Smart Factory Expo brings together companies from across Europe to showcase the latest developments in technology: from Cybersecurity to Additive Manufacturing, all the technologies involved in Industry 4.0 can be found here. As well as finding the giants of the industry – Siemens, PTC and Autodesk, to name a few – start up businesses developing very innovative and targeted technologies can also be found at the Expo (along “Innovation Alley”). Ultimately, this was a fantastic event to get some fresh ideas on how data can drive continuous improvement in a business, and to build contacts to help with our project.
My aim with this blog post is to share some of the great ideas and technologies we found at the event. So, here are our highlights of Smart Factory Expo 2019.
1. Laser Engraved Bar Codes
We saw a machine that provided laser engraving of plastic and metal parts traveling along a conveyor line. Whilst engraving parts with a barcode to track their progress through a factory is not a new idea, the advent of the Smart Factory means this method of tracking will allow for much faster improvements in part quality and the tracking of faults throughout a production line as the part is tracked at each stage of the production process. The benefit with this machine is that the part being barcoded (in this case pen) does not have to stop moving whilst it is engraved.
2. Generative Design
The generative designs can then be manually refined or immediately put into production, often leading to very visually distinct and organic looking outputs, such as the as the centrepiece of the display at the Expo – the moon lander.
3. Pump Fault Tracking with the Internet of Things
4. Remote Control Robotics
Much of what was on show at the Expo focused on automation and a reduction of human input. In contrast to this, one exhibit highlighted the use of technology and data to augment human-controlled processes. We were lucky enough to be able to try a remotely controlled robotic arm utilising haptic feedback technology (technology that can create the sensation of touch) in order to give human operators a greater sense of control by providing tactile sensations in response to the arms movements and collisions. Though the particular system is still in the early stages of its development, it is already showing potential for those tasks too dangerous for humans to perform unaided but that still require a human touch.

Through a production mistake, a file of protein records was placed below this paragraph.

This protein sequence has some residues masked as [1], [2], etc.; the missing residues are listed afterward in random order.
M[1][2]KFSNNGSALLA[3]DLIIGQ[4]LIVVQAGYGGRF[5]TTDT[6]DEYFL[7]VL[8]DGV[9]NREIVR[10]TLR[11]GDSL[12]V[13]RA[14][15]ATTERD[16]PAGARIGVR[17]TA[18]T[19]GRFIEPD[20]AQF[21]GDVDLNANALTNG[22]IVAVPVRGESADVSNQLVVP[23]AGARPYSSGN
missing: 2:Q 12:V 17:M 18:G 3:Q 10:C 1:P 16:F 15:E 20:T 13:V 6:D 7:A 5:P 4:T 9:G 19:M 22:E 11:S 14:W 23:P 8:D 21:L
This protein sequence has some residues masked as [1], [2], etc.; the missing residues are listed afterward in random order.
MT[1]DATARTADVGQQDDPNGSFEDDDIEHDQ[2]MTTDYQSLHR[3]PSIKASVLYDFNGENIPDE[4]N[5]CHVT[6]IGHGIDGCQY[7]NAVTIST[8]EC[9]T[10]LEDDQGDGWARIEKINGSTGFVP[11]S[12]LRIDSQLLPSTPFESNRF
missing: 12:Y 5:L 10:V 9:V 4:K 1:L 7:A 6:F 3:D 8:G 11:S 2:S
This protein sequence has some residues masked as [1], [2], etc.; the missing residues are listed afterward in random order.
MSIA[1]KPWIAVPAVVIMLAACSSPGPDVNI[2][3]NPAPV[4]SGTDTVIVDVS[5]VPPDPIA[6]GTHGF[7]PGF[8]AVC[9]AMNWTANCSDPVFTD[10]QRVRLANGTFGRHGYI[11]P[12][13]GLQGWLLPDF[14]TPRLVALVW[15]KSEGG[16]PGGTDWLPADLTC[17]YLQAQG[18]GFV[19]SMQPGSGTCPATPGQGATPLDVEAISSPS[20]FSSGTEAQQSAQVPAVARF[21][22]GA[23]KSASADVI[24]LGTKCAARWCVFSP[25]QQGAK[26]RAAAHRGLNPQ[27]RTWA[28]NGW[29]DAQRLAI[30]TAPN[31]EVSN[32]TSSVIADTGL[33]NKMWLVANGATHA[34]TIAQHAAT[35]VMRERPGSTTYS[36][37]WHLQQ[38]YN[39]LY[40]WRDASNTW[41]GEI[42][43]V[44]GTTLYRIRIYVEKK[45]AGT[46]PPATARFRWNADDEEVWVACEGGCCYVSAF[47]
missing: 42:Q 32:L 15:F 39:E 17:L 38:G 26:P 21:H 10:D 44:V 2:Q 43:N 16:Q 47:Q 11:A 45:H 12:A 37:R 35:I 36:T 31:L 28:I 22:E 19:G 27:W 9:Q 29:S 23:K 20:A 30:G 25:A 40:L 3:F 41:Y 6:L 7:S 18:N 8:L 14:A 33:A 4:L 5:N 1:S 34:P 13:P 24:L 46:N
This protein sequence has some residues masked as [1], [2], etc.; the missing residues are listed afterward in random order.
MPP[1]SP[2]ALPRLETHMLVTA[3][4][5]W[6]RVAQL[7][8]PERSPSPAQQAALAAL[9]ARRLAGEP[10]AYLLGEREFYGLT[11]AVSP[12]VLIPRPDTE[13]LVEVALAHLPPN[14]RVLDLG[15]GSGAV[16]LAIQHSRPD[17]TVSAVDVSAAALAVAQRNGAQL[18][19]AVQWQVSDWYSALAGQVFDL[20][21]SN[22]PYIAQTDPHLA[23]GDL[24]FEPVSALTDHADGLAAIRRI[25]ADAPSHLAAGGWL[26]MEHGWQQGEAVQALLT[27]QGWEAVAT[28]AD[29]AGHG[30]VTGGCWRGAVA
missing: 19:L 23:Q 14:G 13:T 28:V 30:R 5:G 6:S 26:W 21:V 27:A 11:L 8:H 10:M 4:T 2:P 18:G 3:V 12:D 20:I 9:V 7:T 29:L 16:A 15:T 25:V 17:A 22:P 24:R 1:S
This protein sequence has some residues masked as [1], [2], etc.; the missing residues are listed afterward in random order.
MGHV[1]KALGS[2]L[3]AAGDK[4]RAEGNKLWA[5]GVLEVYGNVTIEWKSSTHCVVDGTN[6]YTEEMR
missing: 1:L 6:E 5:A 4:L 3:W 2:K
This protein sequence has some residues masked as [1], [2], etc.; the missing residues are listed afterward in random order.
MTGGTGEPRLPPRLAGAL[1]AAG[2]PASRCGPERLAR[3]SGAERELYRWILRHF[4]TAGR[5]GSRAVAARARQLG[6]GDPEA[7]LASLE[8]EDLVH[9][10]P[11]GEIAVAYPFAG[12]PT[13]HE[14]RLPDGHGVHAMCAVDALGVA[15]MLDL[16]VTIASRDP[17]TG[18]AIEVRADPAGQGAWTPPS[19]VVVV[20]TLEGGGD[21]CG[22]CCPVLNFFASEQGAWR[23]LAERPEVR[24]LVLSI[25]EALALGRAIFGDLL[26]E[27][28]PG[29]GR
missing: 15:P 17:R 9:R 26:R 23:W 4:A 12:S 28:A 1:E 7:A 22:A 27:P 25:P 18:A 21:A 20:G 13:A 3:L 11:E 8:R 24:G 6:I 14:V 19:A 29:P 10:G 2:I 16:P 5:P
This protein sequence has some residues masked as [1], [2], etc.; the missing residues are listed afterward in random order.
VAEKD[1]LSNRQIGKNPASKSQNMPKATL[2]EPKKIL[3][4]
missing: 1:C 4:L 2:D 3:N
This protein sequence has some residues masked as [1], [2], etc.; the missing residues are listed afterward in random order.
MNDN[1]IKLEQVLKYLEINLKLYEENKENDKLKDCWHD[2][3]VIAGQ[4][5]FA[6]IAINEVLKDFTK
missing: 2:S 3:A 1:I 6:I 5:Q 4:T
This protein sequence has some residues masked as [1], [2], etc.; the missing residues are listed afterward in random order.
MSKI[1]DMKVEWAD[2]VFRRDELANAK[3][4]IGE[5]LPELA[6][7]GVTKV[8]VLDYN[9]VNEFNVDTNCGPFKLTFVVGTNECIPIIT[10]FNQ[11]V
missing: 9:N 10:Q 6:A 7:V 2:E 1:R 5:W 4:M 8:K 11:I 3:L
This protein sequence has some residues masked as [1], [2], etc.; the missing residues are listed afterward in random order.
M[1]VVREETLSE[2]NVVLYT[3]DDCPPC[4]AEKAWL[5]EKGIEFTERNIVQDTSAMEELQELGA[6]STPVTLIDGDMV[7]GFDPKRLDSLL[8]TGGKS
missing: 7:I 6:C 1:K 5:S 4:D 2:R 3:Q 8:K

5. The Value of Data
One of the key messages we heard throughout our visit was about the value of data and how it provides improvements within factories. A key message is that data on its own is not valuable: it has to have context to act as a useful resource. Thus, when selecting the data to log from factory systems, it is important to select parameters that provide additional context to the problem and give deeper insight into how a system is performing. In short, more data doesn’t necessarily mean more value.
6. Machine Learning and AI
Machine learning and AI have become buzzwords around expos of late. Whilst they are definitely a very valuable tool in the analysis and application of data, there is a tendency to assume that they are the default technologies to use with data once it has been collected. In reality, most applications can be implemented with much simpler solutions (such as numerical thresholds and email notifications) rather than having a system automatically reacting in the background. It is important not to overcomplicate solutions as this can detract from their usefulness once deployed.
Our visit to the Smart Factory Expo was a fantastic experience and we walked away feeling more knowledgeable about the industry's current direction. We now understand that data must have context in order to provide value to a project or system. Furthermore, it is important to only use the technology required to provide a good solution to a problem, added complexity (for example Machine Learning and AI) does not necessarily mean added performance. Additionally, we made some new contacts to help us with our project throughout the day. In particular, a big thank you goes to Ceri Batcheldor (Royal Society Entrepreneur in Residence at the University of Sheffield, and SELA Board Member) and Alex Kelly (IT Manager at Tinsley Bridge) for helping us during our visit to the Expo and introducing us to some useful new contacts. I can definitely recommend a visit to next year’s Expo and I hope to visit again in the future.